Celebrating Food! Celebrating Life!

Food & Hotel Asia 2012 Day 2 – FHA Culinary Challenge: Plated Desserts

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I felt that the entries for the “Plated Desserts” category from the FHA Culinary Challenge during Food & Hotel Asia 2012 are of reasonably high calibre this year. GIven that many of these were from students from culinary schools and institutions all over Asia, quite a number of them are of restaurant quality with hardly any visual glitch or flaw to pick on. Having said that, I didn’t get a chance to taste any of these, so comments would be highly biased as I’m judging the entries literally by their “cover”. Or would they be coverups intead? *evil grin* Some are very avante garde and moderne while others clearly displayed a good foundation in classical techniques. Here I share with you a fraction of entries which I personally feel are a cut above the others. I shall leave it to you to decide which is your favorite. I’ll tell you mine if you would tell me yours. :)


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Nothing much to critique apart from some looking truly stunning. I generally prefer those with clean lines and simplicity. And its not just about the food, the choice of plates is also very important, as it needs to complement the dish presented. I love to see a good ratio of white base from the plates for contrast with whatever is being plated. A good friend recently told me, sometimes less is more. And I couldn’t have said it better.

To me, plated desserts is all about visual impact. Don’t get me wrong, how it taste is also very important, if not the most important. Just that in plated desserts, the appeal of the piece to the eyes becomes highly accentutaed, to the extent of sharing almost equal weightage to how a piece taste. A feast for the eyes before it makes an impression on the palate. So making a plated dessert becomes multiple folds more difficult than just to appease one’s tastebuds. One has got to be an accomplished artist with a good eye for details, and at the same time a top-notch pastry chef with the right tastebuds. And I would dare say that true masters of both realms are far and few between. The avant gardes sometimes compromise taste for looks, visual textures for palate textures. The classicists couldn’t care less about looks as long as it tastes good. I’m more inclined towards the latter school of thought. That said, from the smoothness of a ganache glacage, to whether macarons developed proper “feet”, it is irrefutable that visuals play a major role in our decision-making on what deems as a good piece. But is it really so? Or is it merely our eyes playing tricks on us?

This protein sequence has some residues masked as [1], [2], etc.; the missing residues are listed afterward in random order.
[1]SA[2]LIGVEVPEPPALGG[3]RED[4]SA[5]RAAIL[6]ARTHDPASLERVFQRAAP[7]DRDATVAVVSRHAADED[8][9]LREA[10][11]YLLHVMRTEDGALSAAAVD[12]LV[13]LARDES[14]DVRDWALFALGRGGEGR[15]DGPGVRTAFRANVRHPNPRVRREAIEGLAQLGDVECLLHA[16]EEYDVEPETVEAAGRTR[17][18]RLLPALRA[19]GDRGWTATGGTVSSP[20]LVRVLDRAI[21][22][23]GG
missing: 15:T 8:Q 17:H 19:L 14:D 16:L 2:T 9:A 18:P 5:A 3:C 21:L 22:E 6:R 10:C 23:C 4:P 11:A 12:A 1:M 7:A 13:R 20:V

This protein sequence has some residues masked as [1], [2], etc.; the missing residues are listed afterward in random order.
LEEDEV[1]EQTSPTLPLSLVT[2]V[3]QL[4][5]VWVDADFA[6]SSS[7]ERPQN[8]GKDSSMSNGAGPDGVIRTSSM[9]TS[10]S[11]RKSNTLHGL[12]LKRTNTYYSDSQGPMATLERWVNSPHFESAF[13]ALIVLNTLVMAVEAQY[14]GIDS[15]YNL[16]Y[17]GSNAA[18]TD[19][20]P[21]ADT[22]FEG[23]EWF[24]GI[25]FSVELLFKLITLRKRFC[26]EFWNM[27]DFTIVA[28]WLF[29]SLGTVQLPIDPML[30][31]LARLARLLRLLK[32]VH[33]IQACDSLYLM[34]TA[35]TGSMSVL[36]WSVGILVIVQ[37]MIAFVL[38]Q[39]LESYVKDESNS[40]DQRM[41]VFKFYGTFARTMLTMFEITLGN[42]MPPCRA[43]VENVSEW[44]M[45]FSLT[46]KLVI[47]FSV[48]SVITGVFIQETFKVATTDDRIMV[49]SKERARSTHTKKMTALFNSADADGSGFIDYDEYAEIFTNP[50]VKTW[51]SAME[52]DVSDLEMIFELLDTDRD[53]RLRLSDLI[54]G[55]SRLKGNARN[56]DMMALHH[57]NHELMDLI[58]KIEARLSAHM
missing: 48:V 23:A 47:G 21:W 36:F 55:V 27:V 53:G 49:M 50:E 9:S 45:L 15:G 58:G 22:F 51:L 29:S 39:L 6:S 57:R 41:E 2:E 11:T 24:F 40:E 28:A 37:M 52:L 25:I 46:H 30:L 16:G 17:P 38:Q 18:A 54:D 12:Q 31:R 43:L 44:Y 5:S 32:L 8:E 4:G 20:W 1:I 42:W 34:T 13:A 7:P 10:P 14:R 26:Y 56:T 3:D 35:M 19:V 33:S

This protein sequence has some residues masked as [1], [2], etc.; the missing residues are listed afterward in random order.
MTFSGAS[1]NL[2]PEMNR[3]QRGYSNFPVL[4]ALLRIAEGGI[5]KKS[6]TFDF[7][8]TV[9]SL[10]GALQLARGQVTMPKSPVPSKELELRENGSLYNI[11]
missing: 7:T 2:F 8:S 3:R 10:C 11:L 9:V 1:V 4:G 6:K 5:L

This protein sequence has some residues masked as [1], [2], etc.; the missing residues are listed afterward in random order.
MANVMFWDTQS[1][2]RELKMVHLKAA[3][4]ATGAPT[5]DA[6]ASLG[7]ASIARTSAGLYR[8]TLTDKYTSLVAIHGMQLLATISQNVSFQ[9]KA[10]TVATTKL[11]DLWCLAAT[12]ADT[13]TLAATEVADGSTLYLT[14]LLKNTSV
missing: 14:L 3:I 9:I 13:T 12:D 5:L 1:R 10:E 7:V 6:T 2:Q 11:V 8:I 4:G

Related posts:

Food & Hotel Asia 2012 Day 2 – FHA Culinary Challenge: Plated Appetisers
Food & Hotel Asia 2012 Day 2 – FHA Culinary Challenge: Petit Fours and Pralines
Food & Hotel Asia 2012 Day 3 – Asian Pastry Cup Day 2 & Finale
Food & Hotel Asia 2012 Day 2 – Asian Pastry Cup Day 1
Food & Hotel Asia 2012 Day 1 – Introduction and Recce

9 responses

  1. enjoywithjoy

    Wow and wow!!! Very avant garde :-)

    April 28, 2012 at 3:50 am

    • Alan (travellingfoodies)

      yeah! I love some of the designs!

      April 28, 2012 at 11:29 pm

  2. Dead. I felt I dropped to the floor, dead!
    Absolutely stunning… IMPO.

    April 29, 2012 at 1:03 am

    • Alan (travellingfoodies)

      yeah! totally agree… some pieces are really quite impressive.

      April 29, 2012 at 1:18 am

  3. wow amazingly! looks so good that I think, I will not eat it, but keep it haha!

    April 29, 2012 at 1:21 am

    • Alan (travellingfoodies)

      Haha.. well some pieces looked almost too good to be eaten. But good food has to be savoured. Taste comes first, everything else seems secondary yeah? :)

      April 29, 2012 at 9:45 pm

  4. The 6th photo is very similar with Quay’s snow egg ( http://www.thefoodpornographer.com/2012/02/17/quay-restaurant-sydney/) lol

    April 29, 2012 at 2:40 am

    • Alan (travellingfoodies)

      Yes indeed. It most certainly beared resemblance to Quay’s Snow Egg. But the entry at the Culinary Challenge seems to be two hemisphered assembled as one. I like the embellishment using bursts of color around the centrepiece. :)

      April 29, 2012 at 9:43 pm

      • LOL Quay’s one is also two hemispheres assembled as one they covered with tuile first before covering with powdered sugar to look as if it’s a whole ball. Check the youtube video on how the chef made it =P

        April 30, 2012 at 1:50 am

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